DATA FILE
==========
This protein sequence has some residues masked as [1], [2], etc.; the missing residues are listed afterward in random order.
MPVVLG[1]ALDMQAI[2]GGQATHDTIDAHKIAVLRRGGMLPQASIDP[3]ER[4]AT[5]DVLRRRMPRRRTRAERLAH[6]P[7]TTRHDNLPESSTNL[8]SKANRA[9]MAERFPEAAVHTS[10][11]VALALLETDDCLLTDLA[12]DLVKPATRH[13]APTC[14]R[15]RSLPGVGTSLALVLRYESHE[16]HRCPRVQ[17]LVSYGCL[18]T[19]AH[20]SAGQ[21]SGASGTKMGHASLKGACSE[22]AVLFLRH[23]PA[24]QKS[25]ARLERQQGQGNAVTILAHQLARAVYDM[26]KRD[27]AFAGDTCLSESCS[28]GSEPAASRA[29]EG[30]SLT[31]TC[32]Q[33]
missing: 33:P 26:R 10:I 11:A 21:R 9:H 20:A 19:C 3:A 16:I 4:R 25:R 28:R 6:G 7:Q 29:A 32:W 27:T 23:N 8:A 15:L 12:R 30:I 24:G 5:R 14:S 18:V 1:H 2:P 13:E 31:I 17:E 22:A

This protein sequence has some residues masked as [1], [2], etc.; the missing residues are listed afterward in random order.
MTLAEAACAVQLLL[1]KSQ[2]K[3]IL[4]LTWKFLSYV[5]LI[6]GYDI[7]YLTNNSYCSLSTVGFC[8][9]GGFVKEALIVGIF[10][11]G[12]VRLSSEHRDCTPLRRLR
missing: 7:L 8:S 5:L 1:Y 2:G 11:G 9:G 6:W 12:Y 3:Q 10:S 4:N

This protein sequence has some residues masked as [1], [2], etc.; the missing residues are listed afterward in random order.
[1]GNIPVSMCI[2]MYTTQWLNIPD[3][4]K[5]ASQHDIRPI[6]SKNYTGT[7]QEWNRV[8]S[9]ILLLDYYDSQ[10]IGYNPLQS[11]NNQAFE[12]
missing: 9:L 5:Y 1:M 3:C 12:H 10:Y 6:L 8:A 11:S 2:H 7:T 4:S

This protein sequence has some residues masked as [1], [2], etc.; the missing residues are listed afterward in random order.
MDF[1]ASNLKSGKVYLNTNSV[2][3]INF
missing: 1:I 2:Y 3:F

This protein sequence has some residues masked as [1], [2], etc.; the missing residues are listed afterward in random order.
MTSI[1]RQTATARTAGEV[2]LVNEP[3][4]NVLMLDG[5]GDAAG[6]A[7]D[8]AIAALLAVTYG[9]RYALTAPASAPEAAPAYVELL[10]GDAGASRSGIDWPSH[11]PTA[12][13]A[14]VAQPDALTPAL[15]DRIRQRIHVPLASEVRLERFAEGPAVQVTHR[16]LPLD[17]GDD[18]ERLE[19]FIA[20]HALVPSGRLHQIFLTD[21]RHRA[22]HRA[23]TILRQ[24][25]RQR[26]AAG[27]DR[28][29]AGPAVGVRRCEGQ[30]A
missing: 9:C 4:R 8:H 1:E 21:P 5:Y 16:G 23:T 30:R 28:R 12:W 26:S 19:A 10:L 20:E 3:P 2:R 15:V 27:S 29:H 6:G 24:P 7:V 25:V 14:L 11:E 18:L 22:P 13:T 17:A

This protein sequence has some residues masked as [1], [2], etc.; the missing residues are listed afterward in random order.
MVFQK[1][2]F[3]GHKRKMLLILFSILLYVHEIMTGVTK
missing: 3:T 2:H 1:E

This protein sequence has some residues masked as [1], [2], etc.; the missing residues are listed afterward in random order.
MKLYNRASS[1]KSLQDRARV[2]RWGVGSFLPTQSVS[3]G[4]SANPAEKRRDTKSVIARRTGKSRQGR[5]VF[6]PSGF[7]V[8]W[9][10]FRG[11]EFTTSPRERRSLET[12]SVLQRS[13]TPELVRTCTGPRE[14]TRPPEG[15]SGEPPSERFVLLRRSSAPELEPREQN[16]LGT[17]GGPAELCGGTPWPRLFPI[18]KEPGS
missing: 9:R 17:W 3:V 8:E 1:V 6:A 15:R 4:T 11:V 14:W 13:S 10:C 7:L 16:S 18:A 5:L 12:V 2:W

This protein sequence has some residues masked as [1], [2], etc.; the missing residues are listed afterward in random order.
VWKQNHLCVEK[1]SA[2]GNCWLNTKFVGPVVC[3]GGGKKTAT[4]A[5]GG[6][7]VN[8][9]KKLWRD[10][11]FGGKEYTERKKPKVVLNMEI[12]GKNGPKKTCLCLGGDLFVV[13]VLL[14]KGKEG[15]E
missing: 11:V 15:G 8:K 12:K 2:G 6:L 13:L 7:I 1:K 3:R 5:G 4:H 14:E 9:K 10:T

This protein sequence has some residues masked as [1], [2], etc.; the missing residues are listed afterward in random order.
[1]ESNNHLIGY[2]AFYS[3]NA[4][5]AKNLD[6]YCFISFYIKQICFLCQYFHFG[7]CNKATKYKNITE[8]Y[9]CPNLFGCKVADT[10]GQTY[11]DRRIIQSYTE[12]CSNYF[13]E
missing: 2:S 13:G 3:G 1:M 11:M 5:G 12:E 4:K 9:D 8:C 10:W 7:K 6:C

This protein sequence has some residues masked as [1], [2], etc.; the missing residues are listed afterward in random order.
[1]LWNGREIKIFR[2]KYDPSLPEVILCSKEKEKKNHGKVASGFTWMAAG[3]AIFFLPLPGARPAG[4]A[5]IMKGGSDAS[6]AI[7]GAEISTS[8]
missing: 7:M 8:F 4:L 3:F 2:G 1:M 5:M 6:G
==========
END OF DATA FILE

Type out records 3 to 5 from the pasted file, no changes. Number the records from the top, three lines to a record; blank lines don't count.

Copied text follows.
This protein sequence has some residues masked as [1], [2], etc.; the missing residues are listed afterward in random order.
[1]GNIPVSMCI[2]MYTTQWLNIPD[3][4]K[5]ASQHDIRPI[6]SKNYTGT[7]QEWNRV[8]S[9]ILLLDYYDSQ[10]IGYNPLQS[11]NNQAFE[12]
missing: 9:L 5:Y 1:M 3:C 12:H 10:Y 6:L 8:A 11:S 2:H 7:T 4:S

This protein sequence has some residues masked as [1], [2], etc.; the missing residues are listed afterward in random order.
MDF[1]ASNLKSGKVYLNTNSV[2][3]INF
missing: 1:I 2:Y 3:F

This protein sequence has some residues masked as [1], [2], etc.; the missing residues are listed afterward in random order.
MTSI[1]RQTATARTAGEV[2]LVNEP[3][4]NVLMLDG[5]GDAAG[6]A[7]D[8]AIAALLAVTYG[9]RYALTAPASAPEAAPAYVELL[10]GDAGASRSGIDWPSH[11]PTA[12][13]A[14]VAQPDALTPAL[15]DRIRQRIHVPLASEVRLERFAEGPAVQVTHR[16]LPLD[17]GDD[18]ERLE[19]FIA[20]HALVPSGRLHQIFLTD[21]RHRA[22]HRA[23]TILRQ[24][25]RQR[26]AAG[27]DR[28][29]AGPAVGVRRCEGQ[30]A
missing: 9:C 4:R 8:H 1:E 21:P 5:Y 16:G 23:T 30:R 28:R 12:W 26:S 19:A 10:L 20:E 3:P 2:R 15:V 27:S 29:H 6:G 24:P 7:V 25:V 14:L 11:E 18:L 22:P 13:T 17:A